Minnesota Sen. Torrey Westrom visited Campbell-Tintah School to meet with staff and students for small group discussions on Friday, Jan. 10.

The senior class had the opportunity to meet with legislator to share stories of what their experience has been growing up in a small community. They shared the challenges they have faced and also the many benefits they get from being in a closely-knit community where everyone looks out for each other.

Broadband came up…

What are some things the state can do to keep the younger generation interested in staying in smaller, more rural communities?

“One is rural broadband and that’s why I have been such a strong proponent of rural broadband grants. The state (in past years) has developed a matching grant in rural areas to pay one time, upfront, half the cost to expand rural broadband or areas that didn’t have it, in communities and farm places. And there is still such a need for more rural broadband,” Westrom said.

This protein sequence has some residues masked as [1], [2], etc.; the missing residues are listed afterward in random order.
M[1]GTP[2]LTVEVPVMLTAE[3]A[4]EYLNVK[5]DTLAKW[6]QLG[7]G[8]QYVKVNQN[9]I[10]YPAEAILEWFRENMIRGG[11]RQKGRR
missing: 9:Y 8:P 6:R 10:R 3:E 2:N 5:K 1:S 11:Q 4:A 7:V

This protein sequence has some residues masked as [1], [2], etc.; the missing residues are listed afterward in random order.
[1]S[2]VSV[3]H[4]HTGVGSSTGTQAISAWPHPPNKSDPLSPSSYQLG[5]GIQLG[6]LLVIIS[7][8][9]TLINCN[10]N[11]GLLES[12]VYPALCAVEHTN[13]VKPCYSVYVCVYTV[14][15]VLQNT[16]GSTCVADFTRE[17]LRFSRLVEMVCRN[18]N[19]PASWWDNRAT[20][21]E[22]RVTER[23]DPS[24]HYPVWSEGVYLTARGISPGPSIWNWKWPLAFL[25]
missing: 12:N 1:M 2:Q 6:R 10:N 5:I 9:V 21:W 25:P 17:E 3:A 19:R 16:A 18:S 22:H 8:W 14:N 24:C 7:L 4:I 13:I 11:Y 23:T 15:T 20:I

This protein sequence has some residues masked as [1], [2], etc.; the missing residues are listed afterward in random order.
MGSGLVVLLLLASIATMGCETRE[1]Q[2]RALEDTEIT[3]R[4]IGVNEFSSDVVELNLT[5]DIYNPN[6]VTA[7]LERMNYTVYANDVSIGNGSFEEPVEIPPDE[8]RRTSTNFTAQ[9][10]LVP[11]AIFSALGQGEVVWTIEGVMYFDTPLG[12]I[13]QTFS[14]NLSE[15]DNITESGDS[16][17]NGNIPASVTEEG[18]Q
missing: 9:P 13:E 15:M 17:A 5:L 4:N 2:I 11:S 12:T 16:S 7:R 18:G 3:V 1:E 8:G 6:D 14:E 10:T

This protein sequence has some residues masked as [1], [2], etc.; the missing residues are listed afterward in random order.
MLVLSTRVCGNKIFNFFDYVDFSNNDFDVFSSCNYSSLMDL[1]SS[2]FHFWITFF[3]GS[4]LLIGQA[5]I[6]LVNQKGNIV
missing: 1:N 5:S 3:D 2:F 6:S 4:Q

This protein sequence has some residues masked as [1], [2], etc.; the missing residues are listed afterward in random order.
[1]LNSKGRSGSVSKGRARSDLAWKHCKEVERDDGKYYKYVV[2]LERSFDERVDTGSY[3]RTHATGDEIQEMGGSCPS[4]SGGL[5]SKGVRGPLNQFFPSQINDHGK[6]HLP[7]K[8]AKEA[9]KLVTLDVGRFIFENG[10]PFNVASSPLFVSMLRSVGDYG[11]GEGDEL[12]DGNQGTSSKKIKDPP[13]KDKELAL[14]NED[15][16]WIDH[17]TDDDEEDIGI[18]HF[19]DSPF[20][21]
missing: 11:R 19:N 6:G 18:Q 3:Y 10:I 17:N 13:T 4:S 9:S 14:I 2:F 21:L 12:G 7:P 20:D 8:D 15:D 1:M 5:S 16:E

The senator also championed pushing industries such as agriculture processing and more technology in the area to bring in more jobs.

 

Paul Bunyan Introduces GigaZone Blast Wi-Fi with Wi-Fi 6 Technology

Fun news from Paul Bunyan Communications

The world’s most powerful Wi-Fi is now available locally, Paul Bunyan Communications announced today.  GigaZone Blast Wi-Fi with Wi-Fi 6 technology is now available to all locations within the GigaZone.

GigaZone Blast Wi-Fi leverages the all-fiber optic network of the GigaZone to deliver gigabit speeds wirelessly throughout a home or business with coverage up to 3x greater than Wi-Fi 5.  The GigaZone Blast Wi-Fi 6 router also provides increased data capacity and significant improvements in latency – up to 75% lower for gaming and video streaming.

“Our cooperative leads the way when bringing the latest in communication technology to the region and we are proud to be the first to offer Wi-Fi 6 technology to our customers.  We can all see that the number of internet connected devices in our homes is increasing and it’s important that our membership has the very best broadband experience possible.  GigaZone Blast Wi-Fi is faster, stronger, and includes more security features than ever before,” said Gary Johnson, Paul Bunyan Communications CEO/General Manager.